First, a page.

Friday, November 30, 2012
taken and re-posted by permission from www.psychedelicbaby.blogspot.com :
You are releasing a brand new book entitled "Psychedelia-An Ancient Culture, A Modern Way Of Life" and as far as we understand, this is something entirely different than "Acid Archive"?
Yes, the ”Psychedelia” book is a new and different work. It deals with a much wider field than the Acid Archives book, which was basically a guide-book for fans of old underground music. There are several chapters about music in the new book as well, but it’s in the context of a bigger frame of reference, which is what I call psychedelic culture, or Psychedelia. The Acid Archives dealt with American rock music from the 1960s-70s, but the Psychedelia book deals with music that ranges from Berlioz in the 19th century to the latest ‘psybient’ electronica from England and France. All of it psychedelic,in one way or other!
Your book is a research on so called "psychedelic culture". What is the current state of this so called culture today in your opinion?
In the 20th century we began what I call ‘the short cycle’ of Psychedelia which began with peyote and mescaline experiments in the 1890s-1920s, then really took off with Hofmann’s discovery of LSD. The short cycle reached a peak in terms ofpopular attention in the late 1960s, then went into a quiet mode during the 1970s and 80s, and then it was revitalized in the early 1990s, with Terence McKenna replacing Tim Leary, and drugs like DMT, ayahuasca and psilocybin replacing LSD. Although ‘60s Psychedelia has been given much more attention, I believe the 1990s scene is just as important. The situation today is that the hedonistic spirit of the 1990s is very much alive, especially here in Europe, but it’s underground and deliberately low-profile. My book opens with the observation that more people are taking psychedelic drugs today than any other time – and that includes the psychedelic ‘60s. In short, Psychedelia is alive and well, and people involved have understood to keep outsiders at a distance. Today, you can go and see a movie like Avatar, parts of which are completely drenched in psychedelic ideas – there was even an ayahuasca drug ritual in that movie, though it was left out of the final cut. The commercially biggest movie of all time looks like it was made by someone who has been smoking DMT for several years – that’s good proof that psychedelic culture not only lives,but may in fact be expanding. I certainly believe so.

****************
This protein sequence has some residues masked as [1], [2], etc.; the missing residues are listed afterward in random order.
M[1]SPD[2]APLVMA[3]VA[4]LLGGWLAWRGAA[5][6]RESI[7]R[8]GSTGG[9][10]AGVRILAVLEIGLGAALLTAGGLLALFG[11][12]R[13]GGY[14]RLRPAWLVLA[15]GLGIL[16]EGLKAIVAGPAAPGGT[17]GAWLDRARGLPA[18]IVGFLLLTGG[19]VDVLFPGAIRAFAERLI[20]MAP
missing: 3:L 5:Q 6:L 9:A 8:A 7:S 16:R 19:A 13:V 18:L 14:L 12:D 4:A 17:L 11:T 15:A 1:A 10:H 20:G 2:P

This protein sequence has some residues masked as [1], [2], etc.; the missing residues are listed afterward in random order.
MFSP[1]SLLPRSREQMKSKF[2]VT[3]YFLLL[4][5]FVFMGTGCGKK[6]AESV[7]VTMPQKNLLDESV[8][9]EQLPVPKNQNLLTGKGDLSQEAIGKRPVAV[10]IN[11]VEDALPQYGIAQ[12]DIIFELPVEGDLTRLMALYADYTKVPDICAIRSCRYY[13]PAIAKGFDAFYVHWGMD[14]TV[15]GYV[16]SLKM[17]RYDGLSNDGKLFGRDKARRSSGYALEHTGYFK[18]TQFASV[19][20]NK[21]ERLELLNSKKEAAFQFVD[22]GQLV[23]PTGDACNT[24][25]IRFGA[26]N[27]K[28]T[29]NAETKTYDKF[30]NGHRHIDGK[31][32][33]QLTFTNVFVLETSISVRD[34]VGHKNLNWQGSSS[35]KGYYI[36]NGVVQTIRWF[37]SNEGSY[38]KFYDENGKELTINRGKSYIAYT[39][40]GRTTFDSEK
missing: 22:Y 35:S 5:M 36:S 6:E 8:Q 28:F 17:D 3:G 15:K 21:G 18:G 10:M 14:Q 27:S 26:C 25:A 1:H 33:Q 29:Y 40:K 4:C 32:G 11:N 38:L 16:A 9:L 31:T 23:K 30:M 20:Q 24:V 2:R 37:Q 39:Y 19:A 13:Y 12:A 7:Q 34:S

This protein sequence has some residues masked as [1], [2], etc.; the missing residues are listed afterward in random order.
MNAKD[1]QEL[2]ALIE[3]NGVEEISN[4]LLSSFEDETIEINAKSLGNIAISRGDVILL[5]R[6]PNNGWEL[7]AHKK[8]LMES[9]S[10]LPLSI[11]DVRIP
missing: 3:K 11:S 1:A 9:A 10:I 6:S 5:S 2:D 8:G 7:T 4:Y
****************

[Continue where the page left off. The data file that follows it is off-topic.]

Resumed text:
You are discussing the whole history of "psychedelic culture", that spans over 3500 years. Would you like to tell us some essential milestones in this culture, that happened before year 1966 when this whole music related explosion happened.